PC Randomly Turns On!

So, I recently (over the summer) bought a new desktop tower specifically with the hope of gaming. It is running Windows 8.1, has 16gb RAM, 2 TB HDDs, and my Anti-Malware/Virus Protection Services are McAfee Total Protection, and the free version of Malwarebytes. So this brings me to my questin, I'm tech savvy, but not tech genius, so when I went to sleep, and woke up to find my desktop powered on and waiting at the login screen I became concerned. I checked all around the internet and most was saying "Oh probably a boot on lan option check, or a task set to run" I checked the boot on lan and shut it off, but the tasks I'm unsure on how to check. So the next thing is went into my event viewer to see what was going on. I went into my security events and saw many events from 3 in the morning. These were the headers of those events. All the "Special Logon" were the same, along with the "Logon." I have included what the "General" tab of the events said. So, seeing this, I barely know what it means...To me it seems like it's saying someone tried to crack my PC's password and login, and that they succeeded. But what's more disturbing is that I wasn't logged into my PC at all during those times. I had shut it down and was sleeping. I also looked around in my "System" events and saw that at 8PM (also wasn't logged in then, with the PC shutdown) that an event occurred where a source of "mfehidk" with an event number of 516 tried to "Process **\MCUPDA~1.EXE pid (3848) contains signed but untrusted code, but was allowed to perform a privileged operation with a McAfee driver." Then all of the McAfee services were terminated unexpectedly. What the heck does all these events mean? Why is my PC turning on by itself? I'm scared that someone is trying to hack my PC, but nothing has changed when I use it. Please, I'm desperate for an answer!

Audit Success 11/7/2015 03:40:22 Security-Auditing 4672  Special Logon
Audit Success 11/7/2015 03:40:22 Security-Auditing 4624 Logon
Audit Success 11/7/2015 03:40:22 Security-Auditing 4672  Special Logon
Audit Success 11/7/2015 03:40:22 Security-Auditing 4624  Logon
Audit Success 11/7/2015 03:40:00 Security-Auditing 4672  Special Logon
Audit Success 11/7/2015 03:40:00 Security-Auditing 4624 Logon
Audit Success 11/7/2015 03:39:58 Security-Auditing 4672 Special Logon

Special privileges assigned to new logon.

Security ID: SYSTEM
Account Name: SYSTEM
Account Domain: NT AUTHORITY
Logon ID: 0x3E7

Privileges: SeAssignPrimaryTokenPrivilege

Audit Success 11/7/2015 03:39:58 Security-Auditing 4624  Logon

An account was successfully logged on.

Security ID: SYSTEM
Account Name: DEFAULT$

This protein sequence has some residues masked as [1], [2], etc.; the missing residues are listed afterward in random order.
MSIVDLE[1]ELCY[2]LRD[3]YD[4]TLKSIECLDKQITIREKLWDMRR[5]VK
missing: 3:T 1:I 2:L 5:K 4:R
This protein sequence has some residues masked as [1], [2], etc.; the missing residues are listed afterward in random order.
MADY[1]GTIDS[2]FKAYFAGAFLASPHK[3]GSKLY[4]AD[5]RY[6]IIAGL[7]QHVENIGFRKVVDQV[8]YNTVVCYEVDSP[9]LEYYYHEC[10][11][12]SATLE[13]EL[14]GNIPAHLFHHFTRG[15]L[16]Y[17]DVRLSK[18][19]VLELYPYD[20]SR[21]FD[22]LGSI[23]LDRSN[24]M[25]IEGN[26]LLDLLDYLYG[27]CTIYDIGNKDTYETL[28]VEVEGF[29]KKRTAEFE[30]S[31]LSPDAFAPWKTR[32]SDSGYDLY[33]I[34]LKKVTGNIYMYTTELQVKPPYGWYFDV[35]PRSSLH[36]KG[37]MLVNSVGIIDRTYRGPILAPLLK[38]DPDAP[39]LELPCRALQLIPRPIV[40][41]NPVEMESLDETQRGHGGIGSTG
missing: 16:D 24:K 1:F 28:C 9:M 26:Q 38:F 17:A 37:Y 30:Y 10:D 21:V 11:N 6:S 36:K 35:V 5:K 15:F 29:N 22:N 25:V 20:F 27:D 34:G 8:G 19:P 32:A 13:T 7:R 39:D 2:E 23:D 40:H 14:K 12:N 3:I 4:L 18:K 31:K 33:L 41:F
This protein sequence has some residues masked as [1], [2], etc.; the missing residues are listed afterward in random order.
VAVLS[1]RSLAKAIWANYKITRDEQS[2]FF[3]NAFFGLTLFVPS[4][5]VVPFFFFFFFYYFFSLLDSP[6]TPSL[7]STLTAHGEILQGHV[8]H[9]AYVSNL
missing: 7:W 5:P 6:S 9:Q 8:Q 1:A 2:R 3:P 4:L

Account Domain: WORKGROUP
Logon ID: 0x3E7

Logon Type: 5

Impersonation Level: Impersonation

New Logon:
Security ID: SYSTEM
Account Name: SYSTEM
Account Domain: NT AUTHORITY
Logon ID: 0x3E7
Logon GUID: {00000000-0000-0000-0000-000000000000}

Process Information:
Process ID: 0x314
Process Name: C:\Windows\System32\services.exe

Network Information:
Workstation Name:
Source Network Address: -
Source Port: -

Detailed Authentication Information:
Logon Process: Advapi  
Authentication Package: Negotiate
Transited Services: -
Package Name (NTLM only): -
Key Length: 0

This event is generated when a logon session is created. It is generated on the computer that was accessed.

The subject fields indicate the account on the local system which requested the logon. This is most commonly a service such as the Server service, or a local process such as Winlogon.exe or Services.exe.

The logon type field indicates the kind of logon that occurred. The most common types are 2 (interactive) and 3 (network).

The New Logon fields indicate the account for whom the new logon was created, i.e. the account that was logged on.

The network fields indicate where a remote logon request originated. Workstation name is not always available and may be left blank in some cases.

The impersonation level field indicates the extent to which a process in the logon session can impersonate.

The authentication information fields provide detailed information about this specific logon request.
- Logon GUID is a unique identifier that can be used to correlate this event with a KDC event.
- Transited services indicate which intermediate services have participated in this logon request.
- Package name indicates which sub-protocol was used among the NTLM protocols.
- Key length indicates the length of the generated session key. This will be 0 if no session key was requested.


Question Info

Last updated July 7, 2019 Views 189 Applies to:


Thank you for posting your question on Microsoft community.

I appreciate you for providing details about the issue and your efforts towards resolving it.

This issue may occur due to corrupt or incorrect power settings. This issue may also occur due to presence of any virus or malware in Windows.

I would suggest you to run power troubleshooter and check if it helps. Please follow these steps:

a. Press Windows + W keys, type troubleshooting in the search box and press Enter.
b. Click "View all" and then click "Power".
c. Click "Next" and follow on-screen instructions.

If it does not help, run Microsoft safety scanner and check the issue.
Microsoft safety scanner

Note: Any data files that are infected may only be cleaned by deleting the file entirely, which means there is a potential for data loss.

I hope this information helps.

Please do let us know if you need any further assistance.

Thank you

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